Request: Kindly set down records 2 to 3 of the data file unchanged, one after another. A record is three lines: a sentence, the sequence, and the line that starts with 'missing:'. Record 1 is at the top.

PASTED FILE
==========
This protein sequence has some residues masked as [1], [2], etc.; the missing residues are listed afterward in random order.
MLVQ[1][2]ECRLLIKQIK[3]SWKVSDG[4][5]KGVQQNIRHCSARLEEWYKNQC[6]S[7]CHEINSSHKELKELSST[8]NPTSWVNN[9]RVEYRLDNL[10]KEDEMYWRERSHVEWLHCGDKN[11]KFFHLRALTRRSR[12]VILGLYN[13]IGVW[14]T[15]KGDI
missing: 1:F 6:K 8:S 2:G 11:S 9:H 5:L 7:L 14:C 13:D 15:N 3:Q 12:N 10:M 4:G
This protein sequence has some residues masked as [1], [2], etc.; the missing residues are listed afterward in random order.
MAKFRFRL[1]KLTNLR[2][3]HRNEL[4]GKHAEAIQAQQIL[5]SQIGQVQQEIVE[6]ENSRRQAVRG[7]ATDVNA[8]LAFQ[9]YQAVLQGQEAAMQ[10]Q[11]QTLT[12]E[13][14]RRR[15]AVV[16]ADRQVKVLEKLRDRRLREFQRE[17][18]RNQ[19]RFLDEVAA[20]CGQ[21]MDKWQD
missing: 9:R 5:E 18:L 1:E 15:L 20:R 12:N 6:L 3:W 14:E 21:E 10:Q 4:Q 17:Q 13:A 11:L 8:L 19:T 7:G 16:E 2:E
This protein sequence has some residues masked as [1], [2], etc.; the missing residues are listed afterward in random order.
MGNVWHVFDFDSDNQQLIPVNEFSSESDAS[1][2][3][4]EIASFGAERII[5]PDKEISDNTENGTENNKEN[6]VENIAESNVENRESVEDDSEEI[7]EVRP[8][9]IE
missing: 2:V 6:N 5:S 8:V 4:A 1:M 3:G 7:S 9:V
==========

This protein sequence has some residues masked as [1], [2], etc.; the missing residues are listed afterward in random order.
MAKFRFRL[1]KLTNLR[2][3]HRNEL[4]GKHAEAIQAQQIL[5]SQIGQVQQEIVE[6]ENSRRQAVRG[7]ATDVNA[8]LAFQ[9]YQAVLQGQEAAMQ[10]Q[11]QTLT[12]E[13][14]RRR[15]AVV[16]ADRQVKVLEKLRDRRLREFQRE[17][18]RNQ[19]RFLDEVAA[20]CGQ[21]MDKWQD
missing: 9:R 5:E 18:L 1:E 15:L 20:R 12:N 6:L 3:W 14:E 21:E 10:Q 4:Q 17:Q 13:A 11:L 8:L 19:T 7:G 16:E 2:E
This protein sequence has some residues masked as [1], [2], etc.; the missing residues are listed afterward in random order.
MGNVWHVFDFDSDNQQLIPVNEFSSESDAS[1][2][3][4]EIASFGAERII[5]PDKEISDNTENGTENNKEN[6]VENIAESNVENRESVEDDSEEI[7]EVRP[8][9]IE
missing: 2:V 6:N 5:S 8:V 4:A 1:M 3:G 7:S 9:V